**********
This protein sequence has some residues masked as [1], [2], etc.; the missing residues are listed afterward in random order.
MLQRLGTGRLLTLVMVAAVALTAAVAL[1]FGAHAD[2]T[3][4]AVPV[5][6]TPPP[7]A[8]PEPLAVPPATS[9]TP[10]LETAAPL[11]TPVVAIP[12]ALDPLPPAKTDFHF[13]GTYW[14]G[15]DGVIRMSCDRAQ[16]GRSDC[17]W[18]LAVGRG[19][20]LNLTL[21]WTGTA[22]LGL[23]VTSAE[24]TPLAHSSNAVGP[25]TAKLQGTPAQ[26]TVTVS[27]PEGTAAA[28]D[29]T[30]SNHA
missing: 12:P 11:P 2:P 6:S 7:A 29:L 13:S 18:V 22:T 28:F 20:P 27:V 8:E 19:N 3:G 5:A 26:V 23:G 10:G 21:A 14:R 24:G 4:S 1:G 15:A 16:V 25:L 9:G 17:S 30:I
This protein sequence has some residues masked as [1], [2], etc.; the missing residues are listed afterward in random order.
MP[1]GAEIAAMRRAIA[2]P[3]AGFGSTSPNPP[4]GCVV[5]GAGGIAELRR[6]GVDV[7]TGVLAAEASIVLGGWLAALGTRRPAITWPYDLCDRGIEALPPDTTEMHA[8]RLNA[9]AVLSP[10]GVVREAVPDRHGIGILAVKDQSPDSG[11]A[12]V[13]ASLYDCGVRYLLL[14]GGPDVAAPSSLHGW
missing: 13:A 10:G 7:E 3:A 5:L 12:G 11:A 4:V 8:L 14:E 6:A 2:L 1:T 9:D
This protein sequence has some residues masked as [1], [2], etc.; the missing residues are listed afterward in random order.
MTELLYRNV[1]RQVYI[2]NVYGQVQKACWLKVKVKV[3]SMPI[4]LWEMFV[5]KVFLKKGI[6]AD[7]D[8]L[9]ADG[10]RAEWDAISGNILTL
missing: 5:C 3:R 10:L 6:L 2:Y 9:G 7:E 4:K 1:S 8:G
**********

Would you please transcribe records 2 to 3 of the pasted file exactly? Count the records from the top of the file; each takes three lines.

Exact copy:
This protein sequence has some residues masked as [1], [2], etc.; the missing residues are listed afterward in random order.
MP[1]GAEIAAMRRAIA[2]P[3]AGFGSTSPNPP[4]GCVV[5]GAGGIAELRR[6]GVDV[7]TGVLAAEASIVLGGWLAALGTRRPAITWPYDLCDRGIEALPPDTTEMHA[8]RLNA[9]AVLSP[10]GVVREAVPDRHGIGILAVKDQSPDSG[11]A[12]V[13]ASLYDCGVRYLLL[14]GGPDVAAPSSLHGW
missing: 13:A 10:G 7:E 3:A 5:L 12:G 11:A 4:V 8:L 14:E 6:A 2:L 1:T 9:D
This protein sequence has some residues masked as [1], [2], etc.; the missing residues are listed afterward in random order.
MTELLYRNV[1]RQVYI[2]NVYGQVQKACWLKVKVKV[3]SMPI[4]LWEMFV[5]KVFLKKGI[6]AD[7]D[8]L[9]ADG[10]RAEWDAISGNILTL
missing: 5:C 3:R 10:L 6:L 2:Y 9:G 7:E 4:K 1:S 8:G